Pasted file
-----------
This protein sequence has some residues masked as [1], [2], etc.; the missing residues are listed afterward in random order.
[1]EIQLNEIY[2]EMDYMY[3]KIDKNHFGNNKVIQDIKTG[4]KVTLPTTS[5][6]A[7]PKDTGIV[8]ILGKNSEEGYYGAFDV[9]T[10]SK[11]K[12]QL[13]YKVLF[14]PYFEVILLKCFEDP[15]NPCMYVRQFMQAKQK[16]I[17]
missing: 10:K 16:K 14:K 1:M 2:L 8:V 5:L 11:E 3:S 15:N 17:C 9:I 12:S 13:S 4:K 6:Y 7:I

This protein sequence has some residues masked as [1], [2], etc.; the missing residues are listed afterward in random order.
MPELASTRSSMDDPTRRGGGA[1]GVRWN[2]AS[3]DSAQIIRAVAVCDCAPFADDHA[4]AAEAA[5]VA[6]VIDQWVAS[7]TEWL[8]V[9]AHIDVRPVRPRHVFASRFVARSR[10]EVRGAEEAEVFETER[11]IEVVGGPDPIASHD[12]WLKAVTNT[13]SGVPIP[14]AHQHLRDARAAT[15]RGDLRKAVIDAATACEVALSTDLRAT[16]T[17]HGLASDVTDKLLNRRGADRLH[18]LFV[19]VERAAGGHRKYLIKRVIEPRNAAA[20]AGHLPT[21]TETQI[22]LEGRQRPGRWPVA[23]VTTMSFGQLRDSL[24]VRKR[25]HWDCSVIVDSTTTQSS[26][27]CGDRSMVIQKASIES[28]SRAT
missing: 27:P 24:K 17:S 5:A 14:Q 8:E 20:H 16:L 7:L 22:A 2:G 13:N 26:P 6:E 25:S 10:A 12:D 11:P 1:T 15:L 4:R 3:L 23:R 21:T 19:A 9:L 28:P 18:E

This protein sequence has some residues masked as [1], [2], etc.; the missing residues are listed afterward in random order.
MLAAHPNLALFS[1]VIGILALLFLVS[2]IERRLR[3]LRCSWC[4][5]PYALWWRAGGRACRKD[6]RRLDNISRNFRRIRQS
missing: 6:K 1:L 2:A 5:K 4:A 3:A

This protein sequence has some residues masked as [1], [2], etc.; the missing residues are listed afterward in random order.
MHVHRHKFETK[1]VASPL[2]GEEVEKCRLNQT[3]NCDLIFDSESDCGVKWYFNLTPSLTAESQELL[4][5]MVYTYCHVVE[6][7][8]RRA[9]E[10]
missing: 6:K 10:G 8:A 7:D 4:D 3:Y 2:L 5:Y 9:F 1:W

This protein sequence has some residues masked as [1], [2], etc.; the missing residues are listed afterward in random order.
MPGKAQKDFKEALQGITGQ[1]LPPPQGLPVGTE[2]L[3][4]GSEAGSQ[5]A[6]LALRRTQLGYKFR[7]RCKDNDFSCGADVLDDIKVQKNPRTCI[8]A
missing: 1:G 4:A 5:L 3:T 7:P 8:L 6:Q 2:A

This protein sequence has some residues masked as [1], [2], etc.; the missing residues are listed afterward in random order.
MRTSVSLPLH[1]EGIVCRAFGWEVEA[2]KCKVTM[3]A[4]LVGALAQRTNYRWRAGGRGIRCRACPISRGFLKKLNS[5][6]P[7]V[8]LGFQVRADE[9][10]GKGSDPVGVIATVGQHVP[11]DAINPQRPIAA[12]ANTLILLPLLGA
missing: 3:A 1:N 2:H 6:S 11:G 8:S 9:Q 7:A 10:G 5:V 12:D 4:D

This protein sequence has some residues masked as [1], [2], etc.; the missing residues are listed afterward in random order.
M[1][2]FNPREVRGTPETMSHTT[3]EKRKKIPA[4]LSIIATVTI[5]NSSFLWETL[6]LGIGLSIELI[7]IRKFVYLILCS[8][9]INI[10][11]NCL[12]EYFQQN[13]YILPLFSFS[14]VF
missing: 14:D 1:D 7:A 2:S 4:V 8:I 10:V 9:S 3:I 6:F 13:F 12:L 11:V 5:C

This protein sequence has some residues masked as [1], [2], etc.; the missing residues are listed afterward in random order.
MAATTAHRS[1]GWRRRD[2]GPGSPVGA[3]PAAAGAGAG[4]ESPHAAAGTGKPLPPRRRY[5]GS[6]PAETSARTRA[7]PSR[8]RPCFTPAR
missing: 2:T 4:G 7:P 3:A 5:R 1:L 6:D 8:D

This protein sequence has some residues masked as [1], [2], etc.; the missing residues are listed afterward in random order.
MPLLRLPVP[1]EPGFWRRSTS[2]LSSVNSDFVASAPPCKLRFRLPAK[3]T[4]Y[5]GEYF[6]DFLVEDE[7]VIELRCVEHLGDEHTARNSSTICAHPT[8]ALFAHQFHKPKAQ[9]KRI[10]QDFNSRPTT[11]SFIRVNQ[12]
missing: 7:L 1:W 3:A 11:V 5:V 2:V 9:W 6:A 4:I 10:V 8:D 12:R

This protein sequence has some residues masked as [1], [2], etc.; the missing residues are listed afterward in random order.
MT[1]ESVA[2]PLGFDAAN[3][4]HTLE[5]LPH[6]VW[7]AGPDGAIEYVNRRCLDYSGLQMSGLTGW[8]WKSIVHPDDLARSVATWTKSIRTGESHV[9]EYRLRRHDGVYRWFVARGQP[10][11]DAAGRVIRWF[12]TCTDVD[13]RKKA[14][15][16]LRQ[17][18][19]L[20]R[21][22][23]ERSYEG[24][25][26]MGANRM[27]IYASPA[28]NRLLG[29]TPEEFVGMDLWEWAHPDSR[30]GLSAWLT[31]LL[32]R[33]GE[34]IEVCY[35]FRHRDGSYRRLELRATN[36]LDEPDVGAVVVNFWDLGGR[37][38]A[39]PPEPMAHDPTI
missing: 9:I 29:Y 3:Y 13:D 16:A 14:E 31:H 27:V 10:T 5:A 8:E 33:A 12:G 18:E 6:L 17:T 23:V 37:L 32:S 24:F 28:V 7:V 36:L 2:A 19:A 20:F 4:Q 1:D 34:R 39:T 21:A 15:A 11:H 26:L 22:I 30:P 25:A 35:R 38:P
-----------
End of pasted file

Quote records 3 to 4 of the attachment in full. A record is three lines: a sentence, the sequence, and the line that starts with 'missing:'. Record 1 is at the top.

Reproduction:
This protein sequence has some residues masked as [1], [2], etc.; the missing residues are listed afterward in random order.
MLAAHPNLALFS[1]VIGILALLFLVS[2]IERRLR[3]LRCSWC[4][5]PYALWWRAGGRACRKD[6]RRLDNISRNFRRIRQS
missing: 6:K 1:L 2:A 5:K 4:A 3:A

This protein sequence has some residues masked as [1], [2], etc.; the missing residues are listed afterward in random order.
MHVHRHKFETK[1]VASPL[2]GEEVEKCRLNQT[3]NCDLIFDSESDCGVKWYFNLTPSLTAESQELL[4][5]MVYTYCHVVE[6][7][8]RRA[9]E[10]
missing: 6:K 10:G 8:A 7:D 4:D 3:Y 2:L 5:Y 9:F 1:W